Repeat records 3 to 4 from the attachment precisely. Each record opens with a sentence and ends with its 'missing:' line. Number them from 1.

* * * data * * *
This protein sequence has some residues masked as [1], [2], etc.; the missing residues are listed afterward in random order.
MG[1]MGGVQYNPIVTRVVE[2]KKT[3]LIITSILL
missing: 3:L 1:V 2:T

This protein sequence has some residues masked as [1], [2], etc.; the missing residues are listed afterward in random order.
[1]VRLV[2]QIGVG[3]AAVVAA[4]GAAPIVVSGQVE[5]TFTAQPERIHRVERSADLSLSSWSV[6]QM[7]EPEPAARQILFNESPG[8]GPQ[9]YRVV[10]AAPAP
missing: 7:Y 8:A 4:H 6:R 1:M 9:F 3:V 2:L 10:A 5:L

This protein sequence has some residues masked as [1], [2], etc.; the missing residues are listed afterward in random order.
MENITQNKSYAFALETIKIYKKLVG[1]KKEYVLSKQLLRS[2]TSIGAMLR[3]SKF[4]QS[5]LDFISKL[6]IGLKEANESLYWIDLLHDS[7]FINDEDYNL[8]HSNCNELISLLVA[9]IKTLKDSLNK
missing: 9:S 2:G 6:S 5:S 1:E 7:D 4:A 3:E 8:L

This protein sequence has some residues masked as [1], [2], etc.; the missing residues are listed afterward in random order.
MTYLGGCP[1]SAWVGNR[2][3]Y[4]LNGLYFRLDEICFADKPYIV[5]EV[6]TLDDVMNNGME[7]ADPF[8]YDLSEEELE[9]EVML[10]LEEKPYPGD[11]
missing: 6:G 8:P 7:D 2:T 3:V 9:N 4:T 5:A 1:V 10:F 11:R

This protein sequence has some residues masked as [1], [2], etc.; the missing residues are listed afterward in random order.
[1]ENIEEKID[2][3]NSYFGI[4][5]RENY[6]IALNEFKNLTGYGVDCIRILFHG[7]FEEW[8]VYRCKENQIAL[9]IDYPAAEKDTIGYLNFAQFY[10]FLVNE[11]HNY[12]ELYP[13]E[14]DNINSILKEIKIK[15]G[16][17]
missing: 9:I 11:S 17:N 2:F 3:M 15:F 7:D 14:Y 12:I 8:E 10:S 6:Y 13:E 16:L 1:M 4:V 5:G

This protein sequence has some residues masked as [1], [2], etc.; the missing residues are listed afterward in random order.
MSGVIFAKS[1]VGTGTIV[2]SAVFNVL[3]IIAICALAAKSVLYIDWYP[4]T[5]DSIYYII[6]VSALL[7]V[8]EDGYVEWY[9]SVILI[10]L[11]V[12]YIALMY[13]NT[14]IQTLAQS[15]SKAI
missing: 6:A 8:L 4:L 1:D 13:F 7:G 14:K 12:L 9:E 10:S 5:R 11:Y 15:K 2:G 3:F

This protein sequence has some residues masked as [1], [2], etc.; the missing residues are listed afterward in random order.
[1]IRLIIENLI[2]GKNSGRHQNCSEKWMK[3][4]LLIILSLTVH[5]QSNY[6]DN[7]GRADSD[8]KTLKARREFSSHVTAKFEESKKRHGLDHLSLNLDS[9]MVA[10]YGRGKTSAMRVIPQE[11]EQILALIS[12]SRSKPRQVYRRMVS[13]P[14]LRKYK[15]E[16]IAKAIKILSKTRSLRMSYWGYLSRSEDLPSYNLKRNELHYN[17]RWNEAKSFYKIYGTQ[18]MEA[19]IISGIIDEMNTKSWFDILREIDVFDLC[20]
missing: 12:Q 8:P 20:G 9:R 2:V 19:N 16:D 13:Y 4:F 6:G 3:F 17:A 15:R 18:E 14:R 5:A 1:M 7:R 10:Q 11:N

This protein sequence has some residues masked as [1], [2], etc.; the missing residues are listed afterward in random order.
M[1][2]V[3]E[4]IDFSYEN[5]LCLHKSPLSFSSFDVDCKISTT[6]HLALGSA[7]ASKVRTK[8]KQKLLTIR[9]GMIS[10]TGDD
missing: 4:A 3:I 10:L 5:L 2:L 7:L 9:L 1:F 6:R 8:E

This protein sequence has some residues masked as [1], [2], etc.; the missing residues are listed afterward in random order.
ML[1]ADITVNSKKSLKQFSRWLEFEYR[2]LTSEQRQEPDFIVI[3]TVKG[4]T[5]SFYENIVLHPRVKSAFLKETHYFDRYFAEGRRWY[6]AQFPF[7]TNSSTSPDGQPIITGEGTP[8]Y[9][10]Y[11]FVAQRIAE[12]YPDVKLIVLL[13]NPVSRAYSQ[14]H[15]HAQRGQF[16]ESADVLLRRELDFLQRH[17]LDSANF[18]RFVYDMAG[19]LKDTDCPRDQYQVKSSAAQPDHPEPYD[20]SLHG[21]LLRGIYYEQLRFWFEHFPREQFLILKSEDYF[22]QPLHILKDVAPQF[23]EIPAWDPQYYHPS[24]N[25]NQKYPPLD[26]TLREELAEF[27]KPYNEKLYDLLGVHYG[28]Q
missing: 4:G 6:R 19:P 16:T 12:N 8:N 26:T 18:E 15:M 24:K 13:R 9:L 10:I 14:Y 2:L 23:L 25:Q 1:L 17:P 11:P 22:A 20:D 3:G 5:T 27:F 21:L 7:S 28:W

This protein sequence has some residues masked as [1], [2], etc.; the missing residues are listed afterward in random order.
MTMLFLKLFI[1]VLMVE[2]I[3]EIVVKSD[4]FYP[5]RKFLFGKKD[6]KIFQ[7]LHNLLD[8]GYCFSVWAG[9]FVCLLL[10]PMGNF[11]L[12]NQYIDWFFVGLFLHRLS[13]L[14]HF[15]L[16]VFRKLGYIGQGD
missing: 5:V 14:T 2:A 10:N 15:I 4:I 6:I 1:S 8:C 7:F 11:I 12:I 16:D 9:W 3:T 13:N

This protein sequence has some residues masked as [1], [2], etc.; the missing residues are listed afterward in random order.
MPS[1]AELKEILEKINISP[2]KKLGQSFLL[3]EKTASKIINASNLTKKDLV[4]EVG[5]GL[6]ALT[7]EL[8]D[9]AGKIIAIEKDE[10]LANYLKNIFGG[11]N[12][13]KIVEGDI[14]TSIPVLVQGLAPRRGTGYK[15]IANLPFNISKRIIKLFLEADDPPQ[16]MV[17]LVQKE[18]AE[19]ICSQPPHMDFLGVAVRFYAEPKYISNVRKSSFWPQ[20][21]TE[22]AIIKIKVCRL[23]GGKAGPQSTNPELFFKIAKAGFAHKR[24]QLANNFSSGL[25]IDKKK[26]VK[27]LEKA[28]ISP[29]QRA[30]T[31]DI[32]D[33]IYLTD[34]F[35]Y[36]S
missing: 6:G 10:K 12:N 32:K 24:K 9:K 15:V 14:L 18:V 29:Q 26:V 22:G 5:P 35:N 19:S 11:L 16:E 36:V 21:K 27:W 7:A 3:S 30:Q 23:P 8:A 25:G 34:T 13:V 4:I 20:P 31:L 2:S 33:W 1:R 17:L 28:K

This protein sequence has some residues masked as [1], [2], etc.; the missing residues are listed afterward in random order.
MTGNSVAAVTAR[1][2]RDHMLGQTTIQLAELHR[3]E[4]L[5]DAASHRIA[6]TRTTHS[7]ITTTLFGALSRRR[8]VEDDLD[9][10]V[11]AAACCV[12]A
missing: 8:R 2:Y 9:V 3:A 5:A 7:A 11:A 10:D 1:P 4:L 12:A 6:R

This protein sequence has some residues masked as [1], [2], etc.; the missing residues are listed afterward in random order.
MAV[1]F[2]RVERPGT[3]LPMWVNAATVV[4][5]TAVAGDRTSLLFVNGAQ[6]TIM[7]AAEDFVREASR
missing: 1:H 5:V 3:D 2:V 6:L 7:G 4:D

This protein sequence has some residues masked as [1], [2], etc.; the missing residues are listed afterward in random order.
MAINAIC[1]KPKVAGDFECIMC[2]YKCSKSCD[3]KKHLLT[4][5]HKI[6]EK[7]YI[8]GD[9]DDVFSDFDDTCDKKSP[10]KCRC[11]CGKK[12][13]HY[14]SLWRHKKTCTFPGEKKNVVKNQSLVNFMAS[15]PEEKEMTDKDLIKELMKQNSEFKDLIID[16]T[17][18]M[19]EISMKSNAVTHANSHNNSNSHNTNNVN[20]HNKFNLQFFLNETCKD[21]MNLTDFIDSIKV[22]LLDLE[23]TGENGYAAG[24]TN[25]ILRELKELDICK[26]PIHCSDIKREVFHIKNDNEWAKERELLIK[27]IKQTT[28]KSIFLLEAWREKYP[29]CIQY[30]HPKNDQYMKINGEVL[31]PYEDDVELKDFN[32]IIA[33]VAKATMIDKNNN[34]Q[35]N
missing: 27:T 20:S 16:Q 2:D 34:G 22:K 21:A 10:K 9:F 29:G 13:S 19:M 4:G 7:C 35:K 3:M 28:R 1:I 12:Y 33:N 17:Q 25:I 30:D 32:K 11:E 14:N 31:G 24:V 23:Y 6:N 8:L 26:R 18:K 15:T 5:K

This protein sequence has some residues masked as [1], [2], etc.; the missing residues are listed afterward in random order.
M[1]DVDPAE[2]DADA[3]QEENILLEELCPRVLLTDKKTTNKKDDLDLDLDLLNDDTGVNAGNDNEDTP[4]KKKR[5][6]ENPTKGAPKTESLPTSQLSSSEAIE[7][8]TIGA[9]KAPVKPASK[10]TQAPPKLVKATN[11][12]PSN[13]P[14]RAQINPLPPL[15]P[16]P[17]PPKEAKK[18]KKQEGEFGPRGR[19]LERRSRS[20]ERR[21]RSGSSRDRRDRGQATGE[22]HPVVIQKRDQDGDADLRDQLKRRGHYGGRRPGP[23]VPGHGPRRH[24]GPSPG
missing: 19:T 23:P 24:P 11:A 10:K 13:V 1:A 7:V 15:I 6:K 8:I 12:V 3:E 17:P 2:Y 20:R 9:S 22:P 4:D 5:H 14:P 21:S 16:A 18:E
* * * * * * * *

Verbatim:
This protein sequence has some residues masked as [1], [2], etc.; the missing residues are listed afterward in random order.
MENITQNKSYAFALETIKIYKKLVG[1]KKEYVLSKQLLRS[2]TSIGAMLR[3]SKF[4]QS[5]LDFISKL[6]IGLKEANESLYWIDLLHDS[7]FINDEDYNL[8]HSNCNELISLLVA[9]IKTLKDSLNK
missing: 9:S 2:G 6:S 5:S 1:E 7:D 4:A 3:E 8:L

This protein sequence has some residues masked as [1], [2], etc.; the missing residues are listed afterward in random order.
MTYLGGCP[1]SAWVGNR[2][3]Y[4]LNGLYFRLDEICFADKPYIV[5]EV[6]TLDDVMNNGME[7]ADPF[8]YDLSEEELE[9]EVML[10]LEEKPYPGD[11]
missing: 6:G 8:P 7:D 2:T 3:V 9:N 4:T 5:A 1:V 10:F 11:R